Where does the exploitation rollercoaster of the man who was The King stop? The King would be spinning in his rhinestone grave as the music business trundle over his legacy time and time again – or would he?
Sure, Elvis took his style from black roots and gave a mainstream voice to those snakingly addictive rhythms. Sure, he has influenced musicians across the globe from the moment the pelvis went bang!
But surely we’ve heard Elvis mutated through any number of musical permutations over the years to satisfy even the most warped ears: from earnest forelock-tugging sincerity of real musicians ‘paying their dues’ to cheesy chart covers and the staple of karaoke clubs the world over. Like the Royal Family, he is in no position to answer back. So here we are treated to a selection of reggae stars from past and present with their takes on the King’s crown jewels.
They fall roughly into three categories: the surprisingly good, the ultimately average and the downright rank. Let’s wade through the cheese mongers first with Chaka Demus and Pliers making Don’t Be Cruel sound like any other of their nasty reggae-lite musical travesties. The equivalent of listening to Lilt adverts. On repeat. With sand in your pants. Forever.
How Great Thou Art is given a bizarre, but sprightly, sub-disco makeover that doesn’t speak much of heavenly reverence unless Heaven is a cheesy nightclub in Blackpool. Barbara Jones suffers by dint of mid-’80s production of insidious synth-plop and oversweetens Always On My Mind into a syrupy goo.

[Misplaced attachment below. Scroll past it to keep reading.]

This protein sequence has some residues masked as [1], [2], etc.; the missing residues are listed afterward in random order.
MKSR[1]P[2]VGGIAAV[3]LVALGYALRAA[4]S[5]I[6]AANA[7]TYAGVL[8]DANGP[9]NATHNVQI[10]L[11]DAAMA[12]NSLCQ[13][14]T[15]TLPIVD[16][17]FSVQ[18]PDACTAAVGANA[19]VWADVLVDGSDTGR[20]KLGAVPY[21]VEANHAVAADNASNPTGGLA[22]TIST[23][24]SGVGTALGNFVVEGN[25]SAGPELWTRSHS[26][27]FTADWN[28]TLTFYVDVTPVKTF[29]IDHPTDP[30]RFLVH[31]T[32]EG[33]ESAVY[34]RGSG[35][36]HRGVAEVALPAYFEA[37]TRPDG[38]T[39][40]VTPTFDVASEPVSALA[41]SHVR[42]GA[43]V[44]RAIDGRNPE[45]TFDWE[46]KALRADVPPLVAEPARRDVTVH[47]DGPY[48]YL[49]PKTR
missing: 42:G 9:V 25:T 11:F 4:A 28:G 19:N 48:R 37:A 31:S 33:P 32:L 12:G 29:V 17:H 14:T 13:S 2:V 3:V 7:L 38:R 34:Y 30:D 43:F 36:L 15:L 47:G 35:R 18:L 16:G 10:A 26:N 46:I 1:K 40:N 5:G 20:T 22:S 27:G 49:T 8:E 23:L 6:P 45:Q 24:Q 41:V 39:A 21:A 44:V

The average takes are no slouches, they just sound like faithful cover versions done with varying degrees of interest. Worst suspects are the straighter than straight Love Letters, the overly earnest You’ll Never Walk Alone and the pedestrian The Wonder of You amongst others. The collection does cover a wide time frame from the 60’s through the 80’s and should be applauded for its intentions, if not all of the inclusions.
But when the artists actually tease something more from the original material it is there that the magic resides. Slim Smith manages to put some heartfelt soul into such an over-familiar tune as Love Me Tender. Whereas Elvis brooded and sulked, Slim yearns and floats above the choppy guitar and organ workout.
Certain Elvis staples positively blossom under the reggae rhythms, with All Shook Up losing its rockabilly quiff to put some skanking roll in its stride, similarly Wooden Heart suits the rasta make over.
Beatles‘ favourite Pat Kelly makes Are You Lonesome Tonight? less cod-dramatic and walks a line between genuine pathos and resigned solitude in a slice of real musical beauty. One of the few female voices in this collection, Susan Cadogan makes In The Ghetto an unlikely sexy scamper with flutes – no, really. Disturbing, but for all the right reasons.
Ken Boothe makes The Impossible Dream more human than it’s Herculean original that built to hammy crescendos by saving the vocal blowout for the fadeout. Junior Byles spectral take on Fever was made for the spacious reggae style that makes its fever sound more voodoo than bird flu.
Not sure if the ‘Reggae tribute to The King’ is really a worthy accolade. Musical curio for sure, but for consistency of tunes it is a bit of a let down.